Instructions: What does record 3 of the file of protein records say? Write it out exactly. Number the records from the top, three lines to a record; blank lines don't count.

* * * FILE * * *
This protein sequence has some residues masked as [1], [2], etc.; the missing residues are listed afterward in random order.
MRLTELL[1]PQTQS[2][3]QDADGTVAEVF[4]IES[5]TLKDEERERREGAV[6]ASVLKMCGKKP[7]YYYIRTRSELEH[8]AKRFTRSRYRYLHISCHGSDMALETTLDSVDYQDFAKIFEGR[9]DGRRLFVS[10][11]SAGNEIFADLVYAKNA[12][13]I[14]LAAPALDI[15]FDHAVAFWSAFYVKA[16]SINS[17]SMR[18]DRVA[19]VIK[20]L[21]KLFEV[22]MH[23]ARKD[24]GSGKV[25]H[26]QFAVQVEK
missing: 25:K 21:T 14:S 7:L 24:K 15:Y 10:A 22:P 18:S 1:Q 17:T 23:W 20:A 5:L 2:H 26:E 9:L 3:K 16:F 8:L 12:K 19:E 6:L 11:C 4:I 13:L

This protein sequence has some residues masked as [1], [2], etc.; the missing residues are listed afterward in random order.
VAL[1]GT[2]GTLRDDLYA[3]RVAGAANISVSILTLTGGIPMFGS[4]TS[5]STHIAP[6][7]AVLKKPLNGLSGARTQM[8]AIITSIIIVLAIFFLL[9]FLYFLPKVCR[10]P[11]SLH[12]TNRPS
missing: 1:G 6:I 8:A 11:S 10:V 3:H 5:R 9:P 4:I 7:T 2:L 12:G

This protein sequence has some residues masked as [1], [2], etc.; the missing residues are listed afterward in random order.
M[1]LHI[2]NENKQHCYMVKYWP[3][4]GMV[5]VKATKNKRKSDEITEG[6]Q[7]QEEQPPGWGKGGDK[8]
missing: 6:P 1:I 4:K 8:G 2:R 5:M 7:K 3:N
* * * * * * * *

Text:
This protein sequence has some residues masked as [1], [2], etc.; the missing residues are listed afterward in random order.
M[1]LHI[2]NENKQHCYMVKYWP[3][4]GMV[5]VKATKNKRKSDEITEG[6]Q[7]QEEQPPGWGKGGDK[8]
missing: 6:P 1:I 4:K 8:G 2:R 5:M 7:K 3:N